Burns & McDonnell Reviews | Glassdoor

Burns & McDonnell Reviews

Updated February 24, 2019
421 reviews

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3.9
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Ray Kowalik
85 Ratings

Employee Reviews

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Pros
Cons
  • "Work / Life balance is a struggle at times with work load" (in 42 reviews)

  • "Expect long hours and poor work-life balance" (in 29 reviews)

More Pros and Cons

  1. Helpful (1)

    "Electrical Designer"

    StarStarStarStarStar
    • Work/Life Balance
    • Culture & Values
    • Career Opportunities
    • Comp & Benefits
    • Senior Management
    Current Employee - Electrical Designer in Chicago, IL
    Current Employee - Electrical Designer in Chicago, IL
    Recommends
    Positive Outlook
    Approves of CEO

    I have been working at Burns & McDonnell full-time (More than a year)

    Pros

    If you work hard, are successful and put in the extra effort, it will reflect in your bonus. If your looking to just sit around and do the bare minimum then you won't fit the culture here at BMCD. Esop and cash bonus is a driving force in top talent retention and overall performance. You dont need to be a senior worker at BMCD to take on leadership roles. If you show you can navigate through challenging assignments then you will be presented the opportunities to lead challenging and exciting projects.

    Cons

    Not a lot of free time for the dedicated team member. You must find a healthy balance or you can burn yourself out.

    Advice to Management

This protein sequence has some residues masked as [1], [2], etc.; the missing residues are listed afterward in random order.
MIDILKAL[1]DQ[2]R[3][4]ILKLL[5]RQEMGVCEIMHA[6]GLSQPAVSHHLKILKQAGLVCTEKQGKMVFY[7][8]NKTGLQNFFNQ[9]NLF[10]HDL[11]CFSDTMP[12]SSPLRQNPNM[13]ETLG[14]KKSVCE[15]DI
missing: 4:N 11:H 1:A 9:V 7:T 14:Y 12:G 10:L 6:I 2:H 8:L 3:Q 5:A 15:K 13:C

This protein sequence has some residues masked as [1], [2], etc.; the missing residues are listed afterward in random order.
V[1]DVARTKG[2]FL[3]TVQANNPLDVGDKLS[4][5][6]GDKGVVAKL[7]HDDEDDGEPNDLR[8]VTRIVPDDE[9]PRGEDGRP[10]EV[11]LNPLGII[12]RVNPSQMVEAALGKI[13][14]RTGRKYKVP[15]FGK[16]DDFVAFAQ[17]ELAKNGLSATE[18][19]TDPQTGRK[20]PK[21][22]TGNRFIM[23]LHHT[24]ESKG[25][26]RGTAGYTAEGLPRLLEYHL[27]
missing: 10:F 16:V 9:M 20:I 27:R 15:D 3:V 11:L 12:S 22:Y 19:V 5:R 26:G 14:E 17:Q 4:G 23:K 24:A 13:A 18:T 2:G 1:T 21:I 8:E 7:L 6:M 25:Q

Keep giving opportunities to all and the future leaders of the company will organically mature and grow.


  2. Helpful (1)

    "Great company"

    StarStarStarStarStar
    • Work/Life Balance
    • Culture & Values
    • Career Opportunities
    • Comp & Benefits
    • Senior Management
    Former Employee - Senior Analyst in Kansas City, MO
    Former Employee - Senior Analyst in Kansas City, MO
    Recommends
    Positive Outlook
    Approves of CEO

    I worked at Burns & McDonnell full-time (Less than a year)

    Pros

    Successful growing company, very stable. Management takes the time to really know their employees.

    Cons

    Culture is ultra conservative, could expand employee benefits to compete with other major employers in the area.

  3. "Great Company - 9/80 schedule"

    StarStarStarStarStar
    • Work/Life Balance
    • Culture & Values
    • Career Opportunities
    • Comp & Benefits
    • Senior Management
    Current Employee - Staff Electrical Engineer
    Current Employee - Staff Electrical Engineer
    Recommends
    Positive Outlook
    Approves of CEO

    I have been working at Burns & McDonnell full-time (More than 3 years)

    Pros

    Benefits, Employee Stock Option Program, and culture

    Cons

    Paid Time Off distribution and location


  4. Helpful (1)

    "Good place to work"

    StarStarStarStarStar
    Former Employee - Anonymous Employee
    Former Employee - Anonymous Employee

    Pros

    Professional nice environment good people

    Cons

    Hard to get converted in


  5. Helpful (4)

    "Very Underutilized"

    StarStarStarStarStar
    • Work/Life Balance
    • Culture & Values
    • Career Opportunities
    • Comp & Benefits
    • Senior Management
    Former Employee - Engineer in Denver, CO
    Former Employee - Engineer in Denver, CO
    Doesn't Recommend
    Neutral Outlook
    No opinion of CEO

    I worked at Burns & McDonnell full-time (More than 3 years)

    Pros

    This company has a world class ESOP program, at least historically speaking. The company valuation has done nothing but go up since the ESOP was created in the 80’s, which is both promising, and a little concerning. I get skeptical whenever valuation increases exponentially for extended periods of time, however currently, the ESOP is great. Many great engineers work for Burns and Mac. Like any place, there are good and bad, but I felt that most were very capable and hard working. Burns and Mac will likely give you the opportunity to work on large scale, high profile projects. Now, your role on those projects may or may not be one of great significance or importance, but, you will likely have some exposure to large projects.